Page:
Going Through the Motions with UI Design

Marc Brophy

UX Designer

In a sea of millions of apps and websites it can be hard to make your product stand out. Good User Interface (UI) Design no longer just ends with rigid grids, buttons and content. Motion Design elevates these elements and conveys further storytelling. It brings life and excitement to otherwise static objects which can be easily overlooked by the User. In real life we can manipulate objects in a variety of ways, and the same can be done online through animations and motions.

Illustration representing Motion Design

Key Motion Design Principles

Google’s Material Design outlines a series of key Motion Design principles. It’s important for designers to be aware of these when incorporating Motion Design into a product.

Hierarchy

Motion reinforces the hierarchy between UI elements. This helps better orientate a User in an interface as well as communicate the relationship between parent and child objects. Furthermore, hierarchy improves a product’s learnability and intuitiveness.

Feedback & Status

Motion can be used to provide real-time feedback. This adds a sense of realism to interactions. Motion can also replace the need for textual forms of feedback. Text can be a more lengthy way to communicate to a User and could break momentum in a Users flow. Motion Design in feedback and overall status can overcome this.

User Education

Motion can be used in the form of animations. These help educate a User on how various aspects of an interface work. Learning by example is often much better than learning through reading instructions. Who wants to read an instruction manual while using your product? Watching something instead can be far more effective.

Character

Motion can add personality, or character, to otherwise boring interactions. This can lower User frustration when encountering errors and keeps the User engaged. Finally, it helps convey storytelling in a simple visual format which can be used to reinforce brand identity.

Example of motion design on a webpage from dribble
Source: Awsmd – Dribbble

Other Tips When Using Motion Design

There is a lot more to Motion Design than what was discussed in the previous section, but it is enough to set you on the right path. In order to prevent bad Motion Design it is best to avoid:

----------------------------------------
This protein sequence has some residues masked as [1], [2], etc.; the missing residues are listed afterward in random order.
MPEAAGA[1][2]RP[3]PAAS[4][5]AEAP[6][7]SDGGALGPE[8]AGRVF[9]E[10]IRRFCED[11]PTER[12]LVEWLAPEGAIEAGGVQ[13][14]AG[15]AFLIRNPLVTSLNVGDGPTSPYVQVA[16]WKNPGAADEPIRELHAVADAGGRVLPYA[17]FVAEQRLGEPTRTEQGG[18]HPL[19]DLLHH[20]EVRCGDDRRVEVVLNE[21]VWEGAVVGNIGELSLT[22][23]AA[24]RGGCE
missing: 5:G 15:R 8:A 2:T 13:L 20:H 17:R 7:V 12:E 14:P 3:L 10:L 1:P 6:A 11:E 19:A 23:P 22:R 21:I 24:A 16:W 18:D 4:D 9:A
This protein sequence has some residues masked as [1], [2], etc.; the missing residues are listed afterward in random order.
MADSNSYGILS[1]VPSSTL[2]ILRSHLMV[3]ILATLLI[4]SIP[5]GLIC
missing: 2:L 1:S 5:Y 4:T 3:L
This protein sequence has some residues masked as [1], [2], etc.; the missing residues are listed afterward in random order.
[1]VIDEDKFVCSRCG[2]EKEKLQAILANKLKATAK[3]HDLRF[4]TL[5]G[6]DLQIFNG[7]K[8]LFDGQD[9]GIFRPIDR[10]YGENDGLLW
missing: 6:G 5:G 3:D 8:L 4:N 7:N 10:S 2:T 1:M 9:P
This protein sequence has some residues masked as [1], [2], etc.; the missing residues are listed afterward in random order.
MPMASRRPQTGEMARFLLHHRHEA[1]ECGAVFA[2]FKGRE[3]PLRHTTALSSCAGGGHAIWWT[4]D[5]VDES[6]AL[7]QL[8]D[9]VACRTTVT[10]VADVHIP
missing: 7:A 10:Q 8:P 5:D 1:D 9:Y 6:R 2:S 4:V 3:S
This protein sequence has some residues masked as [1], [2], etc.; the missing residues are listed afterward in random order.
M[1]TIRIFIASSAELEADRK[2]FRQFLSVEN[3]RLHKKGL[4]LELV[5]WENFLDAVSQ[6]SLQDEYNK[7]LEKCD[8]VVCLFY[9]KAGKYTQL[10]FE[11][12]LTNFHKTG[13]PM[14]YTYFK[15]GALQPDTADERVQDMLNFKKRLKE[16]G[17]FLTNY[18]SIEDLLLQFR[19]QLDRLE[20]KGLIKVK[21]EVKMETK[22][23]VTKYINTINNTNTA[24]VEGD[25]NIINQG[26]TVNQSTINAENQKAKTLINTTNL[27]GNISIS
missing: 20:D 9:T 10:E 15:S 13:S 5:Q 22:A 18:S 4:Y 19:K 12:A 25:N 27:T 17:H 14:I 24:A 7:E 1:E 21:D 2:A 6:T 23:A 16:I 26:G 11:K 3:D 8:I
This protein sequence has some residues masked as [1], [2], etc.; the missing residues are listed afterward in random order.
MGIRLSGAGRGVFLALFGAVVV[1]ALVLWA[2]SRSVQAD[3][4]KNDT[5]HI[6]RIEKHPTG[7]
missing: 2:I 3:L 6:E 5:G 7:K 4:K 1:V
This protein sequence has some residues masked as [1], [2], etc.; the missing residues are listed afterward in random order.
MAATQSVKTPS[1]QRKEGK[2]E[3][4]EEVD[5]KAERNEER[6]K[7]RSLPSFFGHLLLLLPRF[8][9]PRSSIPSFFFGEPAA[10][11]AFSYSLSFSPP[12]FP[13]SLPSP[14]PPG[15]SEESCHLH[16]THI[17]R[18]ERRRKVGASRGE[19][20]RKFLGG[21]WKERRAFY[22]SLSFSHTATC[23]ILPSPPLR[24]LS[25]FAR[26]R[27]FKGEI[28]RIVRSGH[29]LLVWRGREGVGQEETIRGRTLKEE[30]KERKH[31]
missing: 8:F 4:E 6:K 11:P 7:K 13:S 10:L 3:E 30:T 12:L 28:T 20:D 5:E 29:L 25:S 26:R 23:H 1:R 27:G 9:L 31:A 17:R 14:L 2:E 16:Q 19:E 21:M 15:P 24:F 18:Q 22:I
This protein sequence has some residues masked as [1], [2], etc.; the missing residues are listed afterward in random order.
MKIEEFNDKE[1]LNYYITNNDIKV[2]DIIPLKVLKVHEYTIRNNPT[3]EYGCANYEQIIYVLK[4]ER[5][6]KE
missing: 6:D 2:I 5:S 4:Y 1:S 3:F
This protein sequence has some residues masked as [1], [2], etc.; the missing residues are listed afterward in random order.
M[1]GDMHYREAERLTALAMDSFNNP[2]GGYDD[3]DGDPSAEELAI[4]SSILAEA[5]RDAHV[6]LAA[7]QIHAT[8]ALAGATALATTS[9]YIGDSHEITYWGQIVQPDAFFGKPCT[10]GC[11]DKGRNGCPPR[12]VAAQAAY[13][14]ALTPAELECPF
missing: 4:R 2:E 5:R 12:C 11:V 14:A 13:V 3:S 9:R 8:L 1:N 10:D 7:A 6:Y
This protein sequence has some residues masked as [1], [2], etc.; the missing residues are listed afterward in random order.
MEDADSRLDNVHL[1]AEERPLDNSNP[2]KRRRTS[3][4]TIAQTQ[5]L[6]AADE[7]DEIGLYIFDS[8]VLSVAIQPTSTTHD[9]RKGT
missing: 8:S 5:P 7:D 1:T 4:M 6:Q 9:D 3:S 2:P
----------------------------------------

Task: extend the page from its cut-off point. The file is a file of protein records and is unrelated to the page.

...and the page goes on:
• Motions which are too fast or slow
  • Animating many objects in relation to one another
  • Letting the UI jump and shift abruptly
  • Delaying User flows to display animations
  • Inconsistencies between motions used on similar elements
  • Animating objects which may distract the User from their task

Software that can be used to render motion design in design mockups includes: Principle, Adobe After Effects, InVision Studio or the Anima plugin for Sketch.

Example of motion design on a mobile phone screen from Dribble
Source: Johny vino™ – Dribbble

Where to take your Motion Design?

So where can you begin by incorporating Motion Design into your product? Motion Design can easily be added to transitions when going from one screen to another, when the User interacts with objects, when the User has to wait for something to happen or when the User has completed a task. Successfully incorporating Motion Design into a digital product is a great way to not have the product feel like every other out-of-the-box design.

Want to learn more about UI Design? Check out our recent blog post on call-to-action buttons entitled Do You Have An Irresistible Call-To-Action? Don’t have the time or resources to incorporate Motion Design but want it in your product nevertheless? Contact us at Graphic Mint and see our UI Design offerings.